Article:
The True Cost of Proroguing Parliament By Kelly Grehan

Brexit has brought much harm to this country: it has brought to light divisions that we always hoped were not there, it has somehow legitimised hatred and it has, (for reasons I am not sure I will ever understand) led to circumstances which have caused us to have Boris Johnson as Prime Minister.

It has also led to the numerous other harmful policies of the government to escape scrutiny by the media and therefore the members of the public whom are not directly impacted by them miss knowing they exist.

Now we must add another tragedy to the list of consequences: prorogation has damaged Parliament’s ability to fulfil its primary purpose: to bring about legislation -all laws going through Parliament were automatically dropped when Parliament in effect, shut down on Monday.

I saw the impact of bad government legislation first hand earlier this year. I was privileged to join campaigners from the Motor Neuro Disease Association at an event in Parliament marking the publication of a damning report from the All Party Parliamentary Group (APPG) for Terminal Illness. The report found the current rule – that a person must have a life expectancy of six months or less to get fast access to benefits – is ‘outdated, overly-time consuming and demeaning.’ 60 MPs attended the event so it seemed Madeleine Moon’s MP’s Private Members’ Bill to #Scrap6Months could become law, but the proroguing of parliament means it has officially fallen. This means the hope that those diagnosed with a terminal illness would no longer have to prove they had under 6 months left to live is over. This is cruel for any person facing up to terminal illness and particularly gruelling in the case of anyone with an illness like motor neuro disease, which has no cure or treatment and for which the decline in health is rapid.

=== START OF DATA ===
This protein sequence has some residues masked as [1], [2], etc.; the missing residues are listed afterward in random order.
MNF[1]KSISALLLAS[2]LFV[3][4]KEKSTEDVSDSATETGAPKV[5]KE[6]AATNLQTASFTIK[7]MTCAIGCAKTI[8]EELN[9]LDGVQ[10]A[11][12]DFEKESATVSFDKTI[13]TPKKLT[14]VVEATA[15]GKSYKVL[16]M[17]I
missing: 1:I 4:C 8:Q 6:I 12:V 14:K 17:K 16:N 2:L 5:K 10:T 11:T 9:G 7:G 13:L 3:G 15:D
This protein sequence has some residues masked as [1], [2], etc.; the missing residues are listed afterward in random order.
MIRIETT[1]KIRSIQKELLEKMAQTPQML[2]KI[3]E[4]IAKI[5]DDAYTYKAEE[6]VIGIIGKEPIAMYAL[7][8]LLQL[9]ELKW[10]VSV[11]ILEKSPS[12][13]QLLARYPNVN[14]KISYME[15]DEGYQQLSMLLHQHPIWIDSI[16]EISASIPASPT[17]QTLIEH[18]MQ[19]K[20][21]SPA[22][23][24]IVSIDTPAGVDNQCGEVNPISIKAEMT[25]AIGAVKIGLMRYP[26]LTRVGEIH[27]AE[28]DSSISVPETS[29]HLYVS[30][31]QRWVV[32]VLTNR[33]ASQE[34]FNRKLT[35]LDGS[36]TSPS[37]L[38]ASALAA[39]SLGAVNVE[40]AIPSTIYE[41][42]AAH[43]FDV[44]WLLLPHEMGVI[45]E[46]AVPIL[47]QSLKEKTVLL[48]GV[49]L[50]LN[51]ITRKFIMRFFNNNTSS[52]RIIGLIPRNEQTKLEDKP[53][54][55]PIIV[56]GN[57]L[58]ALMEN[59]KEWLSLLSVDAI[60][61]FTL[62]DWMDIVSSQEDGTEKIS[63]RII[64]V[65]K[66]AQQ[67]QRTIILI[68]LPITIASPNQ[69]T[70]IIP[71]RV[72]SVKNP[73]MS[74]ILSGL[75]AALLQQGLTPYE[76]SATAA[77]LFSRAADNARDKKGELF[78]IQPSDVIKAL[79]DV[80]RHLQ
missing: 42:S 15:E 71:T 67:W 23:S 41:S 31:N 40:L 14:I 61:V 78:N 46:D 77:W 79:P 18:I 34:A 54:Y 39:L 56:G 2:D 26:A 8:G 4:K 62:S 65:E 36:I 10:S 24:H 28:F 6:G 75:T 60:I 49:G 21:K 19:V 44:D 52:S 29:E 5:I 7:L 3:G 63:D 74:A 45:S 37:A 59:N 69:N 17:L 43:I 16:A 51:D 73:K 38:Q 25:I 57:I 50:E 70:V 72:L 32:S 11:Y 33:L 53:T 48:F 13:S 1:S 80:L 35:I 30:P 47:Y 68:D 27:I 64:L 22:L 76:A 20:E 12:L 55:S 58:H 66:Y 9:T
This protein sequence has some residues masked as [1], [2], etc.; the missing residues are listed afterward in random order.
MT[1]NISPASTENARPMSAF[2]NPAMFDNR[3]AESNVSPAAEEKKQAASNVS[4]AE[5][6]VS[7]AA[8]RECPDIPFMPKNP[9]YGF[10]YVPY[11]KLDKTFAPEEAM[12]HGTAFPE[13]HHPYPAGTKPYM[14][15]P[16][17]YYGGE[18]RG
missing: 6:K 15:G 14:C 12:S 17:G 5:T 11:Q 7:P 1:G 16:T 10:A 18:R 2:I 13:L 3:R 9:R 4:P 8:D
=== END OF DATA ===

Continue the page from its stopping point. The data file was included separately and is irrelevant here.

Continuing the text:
My heart breaks for the campaigners I met who worked so hard to bring attention to this situation.

Other scrapped bills include:

– The Divorce, Dissolution and Separation Bill, which would have allowed people to divorce without needing to accuse their spouse of wrongdoing or wait several years.

– The Animal Welfare (Sentencing) Bill, which would have increase the maximum sentence for animal cruelty from six months to five years.

And

– The Domestic Abuse Bill which would have made it illegal for abuse suspects to cross-examine their victims in court.

With no idea if and when these bills will now come before Parliament there is now a real risk that they will be lost forever.

When people think about Boris Johnson’s first 6 weeks as Prime Minister, no doubt his losing 6 votes out of 6 will always be the main memory, but we must also, always remember the harm his cowardice in prorogating Parliament has caused by preventing progression in stopping important legislation progressing which would have improved lives.